In January I challenged myself to read five Newbery and five Printz award books by the end of December. I also began a book log because I had never kept track of how many books I read in a year and I was curious. The total so far is seventy, five of them nonfiction. I didn't note picture books (which I read like candy) or the novels and reference books I started and didn't finish (probably a half dozen). Here's what I learned from the experience:
I will never read as many books as my critique partner, author and former librarian Augusta Scattergood (who reviews children's books for The Christian Science Monitor) or fellow writer and librarian Leslie Zampetti (who gobbles 300 books a year). That's okay. I'm not a librarian and I'm not looking to break any records. But I do get antsy if there isn't a stack of unread novels on my bedside table or lined up in my e-reader. Please God, keep those books a-coming!
Pulling titles from Newbery and Printz awardees was 100% rewarding. First, I chose books I thought I'd like. Then I dipped my toe in genres I didn't often read. That's how I found new favorite authors: John Corey Whaley, A.S. King, David Almond, Sharon Creech and Jack Gantos. Five new authors from reading ten books! Just think of all their titles I haven't yet read and future books they haven't yet written. It's a bottomless treasure. And no lie, there wasn't one Newbery or Printz book I didn't enjoy. So if you're searching for a good read or a great gift for readers, try the award lists.
Now, here are my last three reviews for 2014:
Susan Cooper's The Grey King (book four in The Dark is Rising series) won the 1976 Newbery Medal. Set in England and Wales, the story weaves myth and King Arthur legends. The characters and story are quaint, more Narnia than Harry Potter. But after my twenty-first century brain unwound (Seriously, we expect non-stop action these days! And these books have plenty, just not at Hunger Games speed), I enjoyed every one of the five books. I'll try not to reveal too much of the previous story but if you're a fantasy fan and haven't read the series, it's best you skip this review.
Will Stanton is not really a boy but the youngest of the Old Ones, soldiers of the Light. After recovering from a serious illness, he's sent to Wales to recuperate. When he meets a strange albino boy named Bran and Bran's constant companion, Cafall, a sheepherding dog with uncanny silver eyes he instantly recalls the beginning of a prophecy:
On the day of the dead, when the year too dies,
Must the youngest open the oldest hills
Through the door of the birds, where the breeze breaks.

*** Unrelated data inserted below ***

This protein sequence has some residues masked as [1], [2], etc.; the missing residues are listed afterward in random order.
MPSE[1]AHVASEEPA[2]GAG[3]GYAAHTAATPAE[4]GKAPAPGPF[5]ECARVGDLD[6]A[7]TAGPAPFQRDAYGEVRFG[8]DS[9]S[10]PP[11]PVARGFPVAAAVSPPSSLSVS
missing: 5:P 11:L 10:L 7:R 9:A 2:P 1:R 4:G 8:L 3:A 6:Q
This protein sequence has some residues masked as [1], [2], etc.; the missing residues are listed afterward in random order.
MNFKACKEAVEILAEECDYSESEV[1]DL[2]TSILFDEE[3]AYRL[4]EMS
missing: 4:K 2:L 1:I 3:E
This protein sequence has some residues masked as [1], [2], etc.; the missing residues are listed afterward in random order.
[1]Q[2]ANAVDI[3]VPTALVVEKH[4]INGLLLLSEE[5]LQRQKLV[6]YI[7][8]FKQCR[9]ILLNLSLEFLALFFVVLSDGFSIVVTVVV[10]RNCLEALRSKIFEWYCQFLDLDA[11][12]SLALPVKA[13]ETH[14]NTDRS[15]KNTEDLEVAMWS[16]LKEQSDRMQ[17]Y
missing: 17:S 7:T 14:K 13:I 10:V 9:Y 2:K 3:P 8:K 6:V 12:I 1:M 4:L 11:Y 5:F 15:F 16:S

There fire shall fly from the raven boy,
And the silver eyes that see the wind,
And the Light shall have the harp of gold.
In the Old Ones ongoing battle against the Dark, Will, Bran and Cafall set out to find the magical harp, a key to releasing six Sleepers. But the Dark's mighty Grey King guards the Welsh treasures and he's not about to give them up.
Dead End in Norvelt won the 2012 Newbery award. Author Jack Gantos books are slices from his colorful life. This book opens with Jack (yes, the character is named Jack Gantos) being grounded his entire thirteenth summer for shooting his father's rifle at a drive-in movie screen and digging up his mother's vegetable patch. Never mind his father encouraged him to clear the garden to make way for a runway . . . for his new airplane . . . that he's hiding in the garage. Jack's only escape is helping his arthritic neighbor Miss Volker type obituaries and history spots for the local newspaper. But when the last of the town's senior citizens begin dying at a mysterious rate, Jack and Miss Volker team up to discover why. Gantos's story is full of larger than life characters and hilarious small town adventure. It will also steal your heart.
Holly Black (author of The Spiderwick Chronicles) won the 2014 Newbery for Doll Bones. The book follows twelve-year-olds Zach, Poppy and Alice whose friendship centers around a fantasy world of toys, ruled by an antique china doll, locked in a glass cabinet, never to be touched. When Zach's father claims he's too old for the game and orders him to stop, he retreats from the friendship. Then Poppy swears the doll is made from a dead girls' bones and the girl's ghost demands they bury her in her hometown. After she steals the doll from the cabinet, Zach reluctantly joins her and Alice on a quest that will either save their friendship or ruin it.
So mission accomplished. Ten award books, a book log, oh yeah, and a drawing every month. The last sketch is Usefa, the sleepy reindeer in the photo above. I bought her when I was in art school at the University of South Florida bookstore just before I left on holiday break. She road on my car mirror for awhile, then moved into my apartment and on to future houses. Now, she graces my office every holiday season. Hope you end this year with people you love, good health and good books. Next month, I have a new challenge up my sleeve. See you in 2015!
I write middle grade and young adult books with a magical twist. And creatures, always creatures. I'm represented by the fabulous Leslie Zampetti of Dunham Lit.
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